The mechanism of action primarily involves absorption of the light through the mitochondria, resulting in an enhanced membrane potential, electron transport, oxygen consumption, and adenosine triphosphate synthesis because the brain is heavily dependent on mitochondrial activity. 

    These latter effects are often thought of as “helping the brain to repair itself”, and recommend that PBM can be helpful for several traumatic brain disorders, resembling stroke and traumatic brain injury, Alzheimer's disease and PD. 

    First, stem cells are mobilized from their hypoxic niche and may migrate towards sites of injury wherever they will repair the damage. 

    Second, the mitochondrial alteration can switch the scavenger cell and microglial composition from the pro-inflammatory m1 state, to the anti-inflammatory and phagocytic m2 state. 

    Within the brain, brain-derived neurotrophic factors [BDNF] are up-regulated, adult hippocampal development is stimulated, and synaptogenesis and neuroplasticity is encouraged.

    Photo credit: Hemal (Wikipedia commons)


    Thus by considering all the mechanism of action and its effect on angiogenesis, wound healing and pain relief it is used after cancer treatment complication such as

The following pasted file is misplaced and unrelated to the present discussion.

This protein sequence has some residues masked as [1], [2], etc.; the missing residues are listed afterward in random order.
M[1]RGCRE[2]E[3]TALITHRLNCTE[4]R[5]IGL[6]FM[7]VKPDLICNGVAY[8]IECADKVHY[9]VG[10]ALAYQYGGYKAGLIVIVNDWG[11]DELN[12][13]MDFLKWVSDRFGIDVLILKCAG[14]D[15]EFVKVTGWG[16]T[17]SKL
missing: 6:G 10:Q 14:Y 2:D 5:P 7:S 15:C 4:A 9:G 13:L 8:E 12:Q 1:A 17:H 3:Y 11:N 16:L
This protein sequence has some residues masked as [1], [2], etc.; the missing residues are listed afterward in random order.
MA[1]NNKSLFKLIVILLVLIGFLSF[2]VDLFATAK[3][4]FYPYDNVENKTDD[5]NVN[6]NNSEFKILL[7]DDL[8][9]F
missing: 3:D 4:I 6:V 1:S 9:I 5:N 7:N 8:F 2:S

• Oral mucositis
    • Radiation dermatitis 
    • Lymphedema

    PMD also has an effect of nerve cells it also used in parkinsonism, alzimers, stroke and most of the brain related disorders

    By concluding Photobiomodulator is being one of the important treatment procedures in future but more research has to be done to know more about the efficacy of PMD. 


    • Salehpour F, Hamblin MR. Photobiomodulation for Parkinson's Disease in Animal Models: A Systematic Review. Biomolecules. 2020;10(4):610. Published 2020 Apr 15. doi:10.3390/biom10040610
    • Dompe C, Moncrieff L, Matys J, et al. Photobiomodulation-Underlying Mechanism and Clinical Applications. J Clin Med. 2020;9(6):1724. Published 2020 Jun 3. doi:10.3390/jcm9061724. 
    • Karu T. Is it time to consider photobiomodulation as a drug equivalent?. Photomed Laser Surg. 2013;31(5):189-191. doi:10.1089/pho.2013.3510. 
    • de Freitas LF, Hamblin MR. Proposed Mechanisms of Photobiomodulation or Low-Level Light Therapy. IEEE J Sel Top Quantum Electron. 2016;22(3):7000417. doi:10.1109/JSTQE.2016.2561201. 
    • Hamblin MR. Photobiomodulation or low-level laser therapy. J Biophotonics. 2016;9(11-12):1122-1124. doi:10.1002/jbio.201670113. 
    • Scardina GA, Casella S, Bilello G, Messina P. Photobiomodulation Therapy in the Management of Burning Mouth Syndrome: Morphological Variations in the Capillary Bed. Dentistry Journal. 2020; 8(3):99.
    • Vinesh E, Jeyapriya S M, Kumar M S, Arunachalam M. Photobiomodulation and oral wound healing. Indian J Multidiscip Dent 2017;7:129-34